College football coaches are control freaks.
They want to control the tempo of the game, the personnel on the roster, the systems they run and, most importantly, the message.
That last part is exactly why Alabama head coach Nick Saban was so angry on Wednesday.
A normal post-practice press conference took a swift turn Wednesday afternoon, after Rand Getlin and Charles Robinson of Yahoo! Sports released an in-depth story on one current and four former SEC players accepting money and extra benefits from agents through an intermediary—former Alabama defensive end Luther Davis.
One of those players was former Crimson Tide offensive lineman D.J. Fluker.
Saban claims that he hadn't read the report prior to stepping into the press conference, but that didn't put the subject off-limits.
"It hasn't been distracting for me because I don't even read about it," Saban said. "I'm focused on what we need to do to play a game. That's what's fair to our players, and that's what we owe our current players. This has not been a distraction for me. We have really good people who will manage this."
Six uncomfortable minutes after the press conference began—and countless questions regarding Fluker later—Saban abruptly ended the press conference in the most sarcastic manner possible.
"I appreciate your interest in the game."
The irony is thick in that one statement.
After months of Saban not wanting to talk about the Texas A&M game and keep the focus on the process of building the team, now—during game week—there's something bigger than the game to discuss.
This is a distraction for the Crimson Tide, and Saban's actions speak much louder than his words. He no longer is controlling the message, and that bothers him.
Instead of talking about the game, Saban's attention is being drawn off the field much like Texas A&M head coach Kevin Sumlin's was at times in August when quarterback Johnny Manziel was embroiled in his autograph scandal.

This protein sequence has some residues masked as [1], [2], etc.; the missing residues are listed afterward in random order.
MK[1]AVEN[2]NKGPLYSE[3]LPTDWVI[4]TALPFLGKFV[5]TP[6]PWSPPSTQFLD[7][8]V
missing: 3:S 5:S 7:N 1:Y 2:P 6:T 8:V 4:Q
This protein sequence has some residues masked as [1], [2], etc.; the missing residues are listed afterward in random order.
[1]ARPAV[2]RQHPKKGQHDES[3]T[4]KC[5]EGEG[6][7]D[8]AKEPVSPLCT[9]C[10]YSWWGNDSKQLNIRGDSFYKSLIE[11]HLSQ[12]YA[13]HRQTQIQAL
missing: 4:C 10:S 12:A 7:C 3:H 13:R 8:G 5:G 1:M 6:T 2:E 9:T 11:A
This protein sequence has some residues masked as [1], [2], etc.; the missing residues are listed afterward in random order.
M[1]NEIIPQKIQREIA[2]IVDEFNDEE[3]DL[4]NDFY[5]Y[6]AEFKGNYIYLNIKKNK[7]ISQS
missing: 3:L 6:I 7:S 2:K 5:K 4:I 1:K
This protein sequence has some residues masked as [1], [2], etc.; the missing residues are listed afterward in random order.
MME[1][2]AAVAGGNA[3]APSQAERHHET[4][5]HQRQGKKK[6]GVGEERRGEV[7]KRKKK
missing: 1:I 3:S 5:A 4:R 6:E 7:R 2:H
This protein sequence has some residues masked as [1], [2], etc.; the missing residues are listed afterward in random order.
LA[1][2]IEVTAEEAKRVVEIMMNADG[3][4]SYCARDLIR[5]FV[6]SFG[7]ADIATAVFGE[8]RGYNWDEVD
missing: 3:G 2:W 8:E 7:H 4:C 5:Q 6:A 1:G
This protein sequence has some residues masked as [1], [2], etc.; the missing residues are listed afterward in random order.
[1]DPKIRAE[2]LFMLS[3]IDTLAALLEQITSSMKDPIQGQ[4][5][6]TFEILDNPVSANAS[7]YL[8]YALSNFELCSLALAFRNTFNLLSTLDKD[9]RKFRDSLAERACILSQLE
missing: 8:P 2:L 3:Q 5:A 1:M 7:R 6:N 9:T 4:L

That was different, though.
A&M's issue was in the offseason and had to do with the eligibility of one current player, who could always be pulled off the field for the program to avoid games being vacated. This has to do with a former player's eligibility during a time period in which the program won back-to-back BCS National Championships.
In other words, a dynasty could be vacated, and there's nothing Saban can do to prevent people from discussing it. Despite knowing that, it won't prevent him from trying.
The message is now out of his control, and while there's not much he can do to prevent it, he's still going to try by mandating that media focus on "the game."
Saban always preaches the importance of limiting outside distractions, and no matter how much the coaching staff works this week to keep players focused, they know what's going on.
It's impossible to avoid.
Could that work in Alabama's favor? Absolutely.
An angry Saban is a dangerous Saban, and it's clear from Wednesday's press conference that he's angry. If he takes out that aggression on the Aggies in College Station, it could get ugly.
But while Saban's words on Wednesday indicated that he is compartmentalizing the issue for himself and his team, his actions contradicted those words.